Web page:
How many times can you say molto bene before you bore even yourself? With the usual emphasis on nouns and verbs, sometimes Italian adjectives–the very words that are the most expressive–get short–changed. Learn alternative ways of expressing yourself, including the use of prefixes (such as stra–) and suffixes (such as –ino, –etto, –ello, and –accio), and you'll quickly increase your vocabulary.

6. Formalities
Ingratiate yourself with shopkeepers, neighbors, and guests, and you'll see a big difference in how others perceive you. Remember your manners and you're much more likely to be greeted with a smile. Learn the essential survival words and phrases in Italian, and chances are they'll also help you with your new–found language skills.

One important note about the courteous form of address in Italian. There are four ways of saying you in Italian: tu, voi, Lei, and Loro. Tu (for one person) and voi (for two or more people) are the familiar forms, used only with family members, children, and close friends. An Italian will often ask: "Possiamo darci del tu?" which figuratively means "May we switch to the tu form?" after a relationship progresses. That's your signal to use the less formal tu form.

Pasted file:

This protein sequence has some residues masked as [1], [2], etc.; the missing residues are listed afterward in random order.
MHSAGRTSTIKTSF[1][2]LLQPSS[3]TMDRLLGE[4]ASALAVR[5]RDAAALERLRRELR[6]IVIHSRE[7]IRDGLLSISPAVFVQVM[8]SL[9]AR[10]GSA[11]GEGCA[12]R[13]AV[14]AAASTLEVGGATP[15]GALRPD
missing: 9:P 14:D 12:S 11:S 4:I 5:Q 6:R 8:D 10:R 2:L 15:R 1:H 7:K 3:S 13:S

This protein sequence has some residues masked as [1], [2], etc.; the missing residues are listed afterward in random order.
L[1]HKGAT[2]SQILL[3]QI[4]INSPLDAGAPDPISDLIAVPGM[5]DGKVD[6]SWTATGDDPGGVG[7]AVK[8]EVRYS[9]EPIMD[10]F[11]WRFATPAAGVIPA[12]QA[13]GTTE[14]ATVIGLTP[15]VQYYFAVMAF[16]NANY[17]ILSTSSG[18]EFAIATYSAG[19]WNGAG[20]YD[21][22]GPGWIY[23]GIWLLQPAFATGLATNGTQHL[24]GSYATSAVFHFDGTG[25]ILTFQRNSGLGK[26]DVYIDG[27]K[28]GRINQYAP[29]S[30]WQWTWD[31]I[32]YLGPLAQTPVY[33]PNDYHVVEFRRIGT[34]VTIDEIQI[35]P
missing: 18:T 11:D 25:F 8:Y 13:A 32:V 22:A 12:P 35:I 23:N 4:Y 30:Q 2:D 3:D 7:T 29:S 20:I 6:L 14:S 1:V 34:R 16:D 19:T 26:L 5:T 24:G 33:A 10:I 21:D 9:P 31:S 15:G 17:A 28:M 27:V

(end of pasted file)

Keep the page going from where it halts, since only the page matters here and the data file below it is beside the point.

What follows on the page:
7. The Stumbles
Er, umm, ah, like you know—this is about those conversation fillers that make you sound like a teenager or worse. You know what you want to say, but the dazzling architecture of la basilica di San Marco in Venice has temporarily rendered you incoherent. One way to remedy this is to practice interjections, sentence starters, and other useful phrases to help get your tongue in gear. Commit your favorite snappy answers to memory and you won't be mistaken for a scemo.

8. Lower the Volume
For some unexplained reason, non–native speakers tend to practically scream if asked to repeat themselves. Instead of considering the possibility that their Italian language skills need polishing, they assume that the listener is hard–of–hearing—and raise their voices to compensate for their poor pronunciation or wrong choice of words. Just a bit of advice: speak softly and carry a big dictionary. No one will understand you any better if you shout at them.

9. Fare una Bella Figura
Spend some time in Italy, and one thing you'll notice is the Italian effort to fare una bella figura—"to look good." Whether it's during their daily passeggiata, the ritual evening walk when the townspeople gather to talk to friends, dinner at a restaurant, or opera at Teatro alla Scala, Italians dress to impress. After all, the Italian fashion industry is world–renowned. So avoid the shorts and sandals when touring churches, and upgrade your wardrobe when visiting Italy. You may not remember how to conjugate –ire verbs, but it will probably improve your confidence among all those well–dressed Italians, which, after all, is a key to improving your Italian.

10. Those Crazy Americans
No matter how well you say something in Italian, sometimes it will be so nonsensical that not even a linguist could interpret it. What you are saying, and not how you are saying it, may be the problem. Cultural differences become apparent when speaking a foreign language, so beware. If you're sure what you're trying to say is grammatically correct and you're only getting blank stares, then try a different approach.